The Latest: Trump: Want a conservative court? Pick me


CLEVELAND (AP) — The Latest on Campaign 2016 between the Republican and Democratic nominating conventions (all times local):

11:30 a.m.

Donald Trump says people who want a conservative justice to fill the vacancy on the Supreme Court have no choice but to vote for him.

Trump on Friday said if he’s elected he will nominate someone with views as close as possible to those of the late Justice Antonin Scalia.

He says no matter what people think of him as a Republican, “If you’re a great believer in the Constitution, you have no choice.”

Trump in May released a list of 11 potential Supreme Court justices he plans to vet to fill the seat. The list was meant to ease concerns about his conservative credentials in the Republican primary.

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11:15 p.m.

Donald Trump, GOP presidential nomination in hand, is re-litigating a pair of primary flaps he had with former rival Ted Cruz.

Trump is once again bringing up his own comments about Cruz’s father, Rafael, and wife, Heidi, which Cruz has cited in his decision to not endorse Trump. Trump on Friday said that’s okay, he wouldn’t accept Cruz’s endorsement anyway.

But then Trump dove back into the pair of controversies, which includes Trump’s retweet during the primaries of an unflattering photo of Cruz’s wife, Heidi. On Friday, he praised Heidi as beautiful and suggested the incident started because Cruz supporters sent a risque photo of Trump’s wife Melania on a political ad. The Cruz campaign denied involvement.

Next, Trump praised the reporting of the National Enquirer, which had written a piece suggested that Cruz’s father had been photographed with Lee Harvey Oswald, President Kennedy’s assassin. There is no evidence of a link between the two men.

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11:05 a.m.

Donald Trump is saying he would not accept Ted Cruz’s endorsement if it was offered.

Trump, speaking to supporters in Cleveland the morning after accepting the Republican nomination for president, said Cruz “may have ruined his political career” with his convention speech.

Cruz declined to endorse Trump Wednesday night and was booed by the arena crowd when he urged Republicans to “vote your conscience.”

Trump did not touch upon the incident in his convention speech. But he changed course Friday morning, gleefully recalled that Cruz “was booed off the stage.”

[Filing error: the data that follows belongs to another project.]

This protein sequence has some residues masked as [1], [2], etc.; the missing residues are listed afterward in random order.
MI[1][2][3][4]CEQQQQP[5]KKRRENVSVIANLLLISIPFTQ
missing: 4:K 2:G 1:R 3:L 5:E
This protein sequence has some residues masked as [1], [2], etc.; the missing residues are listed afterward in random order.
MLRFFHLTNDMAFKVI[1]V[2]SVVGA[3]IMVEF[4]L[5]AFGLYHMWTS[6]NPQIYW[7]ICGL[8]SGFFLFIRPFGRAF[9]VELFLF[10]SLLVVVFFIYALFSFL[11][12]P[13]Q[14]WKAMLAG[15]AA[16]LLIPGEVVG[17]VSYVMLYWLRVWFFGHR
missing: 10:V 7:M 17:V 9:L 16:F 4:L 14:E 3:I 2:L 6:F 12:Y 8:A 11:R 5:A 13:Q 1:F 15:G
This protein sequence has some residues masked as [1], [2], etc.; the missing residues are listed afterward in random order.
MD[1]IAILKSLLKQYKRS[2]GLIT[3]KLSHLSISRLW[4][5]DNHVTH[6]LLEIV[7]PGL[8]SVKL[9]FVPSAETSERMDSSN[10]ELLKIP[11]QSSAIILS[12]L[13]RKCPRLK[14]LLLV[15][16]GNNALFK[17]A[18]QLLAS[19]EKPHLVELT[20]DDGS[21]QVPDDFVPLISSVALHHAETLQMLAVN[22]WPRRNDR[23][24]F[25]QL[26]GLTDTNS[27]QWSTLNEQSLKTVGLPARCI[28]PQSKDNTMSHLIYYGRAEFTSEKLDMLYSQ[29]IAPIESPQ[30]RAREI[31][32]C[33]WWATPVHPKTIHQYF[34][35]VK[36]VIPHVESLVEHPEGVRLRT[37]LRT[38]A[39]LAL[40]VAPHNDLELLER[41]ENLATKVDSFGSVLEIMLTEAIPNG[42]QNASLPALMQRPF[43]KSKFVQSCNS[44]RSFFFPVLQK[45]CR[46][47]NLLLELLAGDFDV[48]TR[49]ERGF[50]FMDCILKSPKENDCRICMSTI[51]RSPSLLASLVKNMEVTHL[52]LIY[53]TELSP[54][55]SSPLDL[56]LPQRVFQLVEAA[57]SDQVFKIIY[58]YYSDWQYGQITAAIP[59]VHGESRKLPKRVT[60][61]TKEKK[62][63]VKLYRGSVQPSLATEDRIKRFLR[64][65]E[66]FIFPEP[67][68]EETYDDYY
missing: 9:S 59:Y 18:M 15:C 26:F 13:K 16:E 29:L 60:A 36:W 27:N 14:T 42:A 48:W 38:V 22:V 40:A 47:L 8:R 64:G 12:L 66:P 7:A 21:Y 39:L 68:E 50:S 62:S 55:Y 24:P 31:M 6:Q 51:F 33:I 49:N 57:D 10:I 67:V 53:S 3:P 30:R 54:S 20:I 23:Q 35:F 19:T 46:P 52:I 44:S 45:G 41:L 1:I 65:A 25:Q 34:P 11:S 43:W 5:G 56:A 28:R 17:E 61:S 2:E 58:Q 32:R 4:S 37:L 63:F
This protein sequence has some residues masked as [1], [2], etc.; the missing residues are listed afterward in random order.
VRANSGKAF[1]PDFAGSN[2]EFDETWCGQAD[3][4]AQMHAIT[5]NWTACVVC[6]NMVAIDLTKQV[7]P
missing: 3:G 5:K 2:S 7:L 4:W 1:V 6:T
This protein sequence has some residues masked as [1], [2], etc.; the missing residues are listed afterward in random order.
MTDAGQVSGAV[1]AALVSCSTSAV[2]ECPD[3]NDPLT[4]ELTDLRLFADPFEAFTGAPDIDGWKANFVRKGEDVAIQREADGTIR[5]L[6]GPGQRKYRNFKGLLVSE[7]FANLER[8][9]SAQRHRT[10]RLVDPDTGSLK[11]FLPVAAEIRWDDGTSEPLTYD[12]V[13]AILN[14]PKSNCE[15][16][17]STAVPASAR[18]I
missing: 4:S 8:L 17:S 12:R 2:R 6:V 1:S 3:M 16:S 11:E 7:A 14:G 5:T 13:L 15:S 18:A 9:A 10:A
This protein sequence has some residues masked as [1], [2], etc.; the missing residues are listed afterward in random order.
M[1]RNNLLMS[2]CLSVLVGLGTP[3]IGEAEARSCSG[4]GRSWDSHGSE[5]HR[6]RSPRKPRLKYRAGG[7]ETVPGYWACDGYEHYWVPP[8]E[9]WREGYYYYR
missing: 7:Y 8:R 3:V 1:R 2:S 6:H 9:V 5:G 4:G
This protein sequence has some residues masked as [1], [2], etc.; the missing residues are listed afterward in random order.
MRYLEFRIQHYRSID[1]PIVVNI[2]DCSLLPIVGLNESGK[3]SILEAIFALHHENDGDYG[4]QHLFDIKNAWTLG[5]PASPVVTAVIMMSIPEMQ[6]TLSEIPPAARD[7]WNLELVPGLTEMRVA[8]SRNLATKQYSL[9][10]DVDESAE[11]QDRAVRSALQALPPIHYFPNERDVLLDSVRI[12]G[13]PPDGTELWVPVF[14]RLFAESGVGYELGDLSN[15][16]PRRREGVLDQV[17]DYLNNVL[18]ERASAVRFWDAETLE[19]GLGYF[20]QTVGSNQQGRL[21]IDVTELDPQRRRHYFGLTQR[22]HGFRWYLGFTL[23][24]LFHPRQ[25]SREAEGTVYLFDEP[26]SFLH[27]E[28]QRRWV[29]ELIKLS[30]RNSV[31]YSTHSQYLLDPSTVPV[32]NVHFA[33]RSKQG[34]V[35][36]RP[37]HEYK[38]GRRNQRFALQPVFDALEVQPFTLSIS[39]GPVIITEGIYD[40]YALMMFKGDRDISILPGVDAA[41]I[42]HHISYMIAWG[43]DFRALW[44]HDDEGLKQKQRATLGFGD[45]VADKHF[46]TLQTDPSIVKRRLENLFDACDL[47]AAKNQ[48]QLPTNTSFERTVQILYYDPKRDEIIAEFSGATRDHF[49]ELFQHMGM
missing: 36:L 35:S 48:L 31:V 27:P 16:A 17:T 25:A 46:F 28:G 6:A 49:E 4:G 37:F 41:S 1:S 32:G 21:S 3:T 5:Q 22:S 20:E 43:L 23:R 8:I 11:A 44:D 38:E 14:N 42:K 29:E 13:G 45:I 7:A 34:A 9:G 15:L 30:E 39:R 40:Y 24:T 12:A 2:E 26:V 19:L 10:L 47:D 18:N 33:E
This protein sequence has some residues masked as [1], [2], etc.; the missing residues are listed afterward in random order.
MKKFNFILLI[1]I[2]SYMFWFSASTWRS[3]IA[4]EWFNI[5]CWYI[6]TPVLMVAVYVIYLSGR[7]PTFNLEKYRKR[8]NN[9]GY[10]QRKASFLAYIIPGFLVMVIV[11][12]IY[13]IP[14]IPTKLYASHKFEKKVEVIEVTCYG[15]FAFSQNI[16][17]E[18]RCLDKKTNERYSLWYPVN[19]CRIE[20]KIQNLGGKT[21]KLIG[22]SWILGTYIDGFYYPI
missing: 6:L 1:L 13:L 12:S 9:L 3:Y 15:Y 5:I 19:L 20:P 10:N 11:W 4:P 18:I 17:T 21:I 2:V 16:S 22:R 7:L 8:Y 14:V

“I like Ted, he’s fine,” Trump said. “But I don’t want his endorsement. If he gives it, I will not accept it.”

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10:40 a.m.

Donald Trump is calling the just-completed Republican National Convention “very special” and one of the most “love-filled” conventions in the nation’s history.

Trump and his running mate, Mike Pence, addressed supporters at the campaign’s convention headquarters in Cleveland Friday morning.

Trump praised the convention’s organizers and Cleveland police, saying the event “was peaceful, one of the most beautiful, one of the most love-filled conventions and in the history of conventions.”

He also praised the “unity” the convention created despite the floor fight over the convention’s roll call and the loud boos that Ted Cruz received when he declined to endorse Trump in his convention speech.

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7:53 a.m.

Sen. Elizabeth Warren says she’s “probably not” Hillary Clinton’s choice of running mate.

The Massachusetts Democrat says “I think if it were me, I would know it by now.”

Warren made the comment Thursday night during an appearance on “The Late Show with Stephen Colbert.”

Clinton’s campaign considered picking the liberal favorite for the job. Democrats familiar with the search tell AP that Virginia Sen. Tim Kaine has emerged as a leading contender.

Clinton is expected to end the guessing game soon and could introduce her choice as soon as Friday.

Warren told Colbert that Clinton “has lots of good choices and I’m excited to see who she’s going to pick.”

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3:15 a.m.

In the swirl of balloons and cheers of the masses, Donald Trump finally had his Rocky Balboa moment after a rocky convention.

Now Democrats are eager to step up for their own spectacle. Hillary Clinton is set to snatch attention from Republicans by naming her running mate in advance of the Democratic convention, with Virginia Sen. Tim Kaine the leading contender.

Trump’s forceful promises to be the champion of disaffected Americans closed out his convention on a high note for the party. That was not a moment too soon after shows of disharmony and assorted flubs before the closer Thursday night.

The Democratic convention in Philadelphia, which starts Monday, is expected to be a more disciplined affair. Clinton is, if anything, disciplined.

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This story has been corrected to fix spellings of National Enquirer and Rafael Cruz.

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